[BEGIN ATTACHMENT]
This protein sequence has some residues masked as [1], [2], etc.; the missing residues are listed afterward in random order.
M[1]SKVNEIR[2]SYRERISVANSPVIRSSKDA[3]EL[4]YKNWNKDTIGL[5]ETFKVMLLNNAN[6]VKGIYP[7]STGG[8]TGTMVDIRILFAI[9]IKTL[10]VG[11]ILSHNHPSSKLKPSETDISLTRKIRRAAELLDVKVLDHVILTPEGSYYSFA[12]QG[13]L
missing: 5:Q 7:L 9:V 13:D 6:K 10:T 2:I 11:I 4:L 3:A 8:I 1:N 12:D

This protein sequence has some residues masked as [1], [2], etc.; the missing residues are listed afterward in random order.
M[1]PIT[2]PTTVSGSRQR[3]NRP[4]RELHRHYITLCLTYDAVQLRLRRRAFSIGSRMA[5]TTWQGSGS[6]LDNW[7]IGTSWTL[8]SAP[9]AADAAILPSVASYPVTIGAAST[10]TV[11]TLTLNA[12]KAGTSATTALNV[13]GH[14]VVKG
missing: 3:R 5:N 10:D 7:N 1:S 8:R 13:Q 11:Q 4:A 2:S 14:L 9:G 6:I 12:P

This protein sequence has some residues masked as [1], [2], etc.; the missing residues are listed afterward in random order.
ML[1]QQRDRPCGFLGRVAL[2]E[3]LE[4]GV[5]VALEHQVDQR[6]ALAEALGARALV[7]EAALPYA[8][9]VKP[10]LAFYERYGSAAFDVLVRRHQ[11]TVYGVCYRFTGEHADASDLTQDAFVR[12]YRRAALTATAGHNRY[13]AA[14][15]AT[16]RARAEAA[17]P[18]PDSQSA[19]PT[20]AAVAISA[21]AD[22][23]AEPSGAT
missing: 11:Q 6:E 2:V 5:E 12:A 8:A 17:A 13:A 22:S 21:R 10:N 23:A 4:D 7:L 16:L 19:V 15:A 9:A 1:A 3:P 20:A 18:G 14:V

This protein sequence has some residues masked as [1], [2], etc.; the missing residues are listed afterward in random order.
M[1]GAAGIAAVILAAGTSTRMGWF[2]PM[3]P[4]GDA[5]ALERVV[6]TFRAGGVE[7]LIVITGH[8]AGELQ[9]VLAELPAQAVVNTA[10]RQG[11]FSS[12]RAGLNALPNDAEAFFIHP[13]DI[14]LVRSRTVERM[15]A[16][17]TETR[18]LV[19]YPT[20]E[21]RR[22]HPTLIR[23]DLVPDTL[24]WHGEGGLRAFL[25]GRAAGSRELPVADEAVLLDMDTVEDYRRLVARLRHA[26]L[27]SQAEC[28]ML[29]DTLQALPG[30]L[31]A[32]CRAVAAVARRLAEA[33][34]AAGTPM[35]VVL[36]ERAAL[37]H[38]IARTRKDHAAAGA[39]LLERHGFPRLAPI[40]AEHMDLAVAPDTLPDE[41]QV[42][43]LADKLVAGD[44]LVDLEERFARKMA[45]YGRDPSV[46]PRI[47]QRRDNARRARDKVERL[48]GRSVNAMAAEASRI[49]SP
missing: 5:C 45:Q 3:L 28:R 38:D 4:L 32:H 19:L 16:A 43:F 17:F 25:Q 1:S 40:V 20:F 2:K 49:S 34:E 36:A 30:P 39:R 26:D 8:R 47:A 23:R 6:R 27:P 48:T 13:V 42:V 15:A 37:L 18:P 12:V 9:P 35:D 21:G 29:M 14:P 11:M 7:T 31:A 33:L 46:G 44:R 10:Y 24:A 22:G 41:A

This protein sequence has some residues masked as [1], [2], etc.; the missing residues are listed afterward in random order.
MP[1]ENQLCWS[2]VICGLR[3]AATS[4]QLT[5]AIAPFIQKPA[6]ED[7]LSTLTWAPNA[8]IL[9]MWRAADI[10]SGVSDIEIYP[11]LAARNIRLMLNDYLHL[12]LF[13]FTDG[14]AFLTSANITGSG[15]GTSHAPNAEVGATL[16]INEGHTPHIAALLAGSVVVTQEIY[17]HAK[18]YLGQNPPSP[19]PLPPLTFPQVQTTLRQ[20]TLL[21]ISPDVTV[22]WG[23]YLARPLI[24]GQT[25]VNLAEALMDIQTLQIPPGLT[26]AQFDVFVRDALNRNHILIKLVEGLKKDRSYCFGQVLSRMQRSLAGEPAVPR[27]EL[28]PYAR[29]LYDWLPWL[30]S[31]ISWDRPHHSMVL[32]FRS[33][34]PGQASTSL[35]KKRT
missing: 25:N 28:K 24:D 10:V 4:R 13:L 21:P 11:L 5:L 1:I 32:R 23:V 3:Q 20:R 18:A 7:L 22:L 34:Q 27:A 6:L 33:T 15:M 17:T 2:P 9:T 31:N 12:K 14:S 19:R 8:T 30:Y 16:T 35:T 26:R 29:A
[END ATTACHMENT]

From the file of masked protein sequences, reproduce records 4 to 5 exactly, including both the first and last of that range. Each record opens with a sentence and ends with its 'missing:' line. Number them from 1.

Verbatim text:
This protein sequence has some residues masked as [1], [2], etc.; the missing residues are listed afterward in random order.
M[1]GAAGIAAVILAAGTSTRMGWF[2]PM[3]P[4]GDA[5]ALERVV[6]TFRAGGVE[7]LIVITGH[8]AGELQ[9]VLAELPAQAVVNTA[10]RQG[11]FSS[12]RAGLNALPNDAEAFFIHP[13]DI[14]LVRSRTVERM[15]A[16][17]TETR[18]LV[19]YPT[20]E[21]RR[22]HPTLIR[23]DLVPDTL[24]WHGEGGLRAFL[25]GRAAGSRELPVADEAVLLDMDTVEDYRRLVARLRHA[26]L[27]SQAEC[28]ML[29]DTLQALPG[30]L[31]A[32]CRAVAAVARRLAEA[33][34]AAGTPM[35]VVL[36]ERAAL[37]H[38]IARTRKDHAAAGA[39]LLERHGFPRLAPI[40]AEHMDLAVAPDTLPDE[41]QV[42][43]LADKLVAGD[44]LVDLEERFARKMA[45]YGRDPSV[46]PRI[47]QRRDNARRARDKVERL[48]GRSVNAMAAEASRI[49]SP
missing: 5:C 45:Q 3:L 28:R 38:D 4:L 32:H 19:L 16:A 43:F 17:F 25:Q 1:S 40:V 20:F 2:K 49:S 34:E 36:A 30:P 39:R 26:D 8:R 47:A 23:R 6:R 27:P 48:T 13:V 42:V 15:A 37:L 18:P 12:V 9:P 35:D 21:G 29:M 14:P 11:M 7:T 31:A 33:L 46:G 44:R 10:Y 24:A 22:G 41:A

This protein sequence has some residues masked as [1], [2], etc.; the missing residues are listed afterward in random order.
MP[1]ENQLCWS[2]VICGLR[3]AATS[4]QLT[5]AIAPFIQKPA[6]ED[7]LSTLTWAPNA[8]IL[9]MWRAADI[10]SGVSDIEIYP[11]LAARNIRLMLNDYLHL[12]LF[13]FTDG[14]AFLTSANITGSG[15]GTSHAPNAEVGATL[16]INEGHTPHIAALLAGSVVVTQEIY[17]HAK[18]YLGQNPPSP[19]PLPPLTFPQVQTTLRQ[20]TLL[21]ISPDVTV[22]WG[23]YLARPLI[24]GQT[25]VNLAEALMDIQTLQIPPGLT[26]AQFDVFVRDALNRNHILIKLVEGLKKDRSYCFGQVLSRMQRSLAGEPAVPR[27]EL[28]PYAR[29]LYDWLPWL[30]S[31]ISWDRPHHSMVL[32]FRS[33][34]PGQASTSL[35]KKRT
missing: 25:N 28:K 24:D 10:V 4:R 13:L 21:P 11:L 5:L 1:I 32:R 23:V 3:Q 20:R 18:A 7:L 22:L 34:Q 27:A 6:L 33:T 15:M 17:T 2:P 9:T 31:N 12:K 14:S 19:R 8:T 30:Y 16:T 35:T 26:R 29:A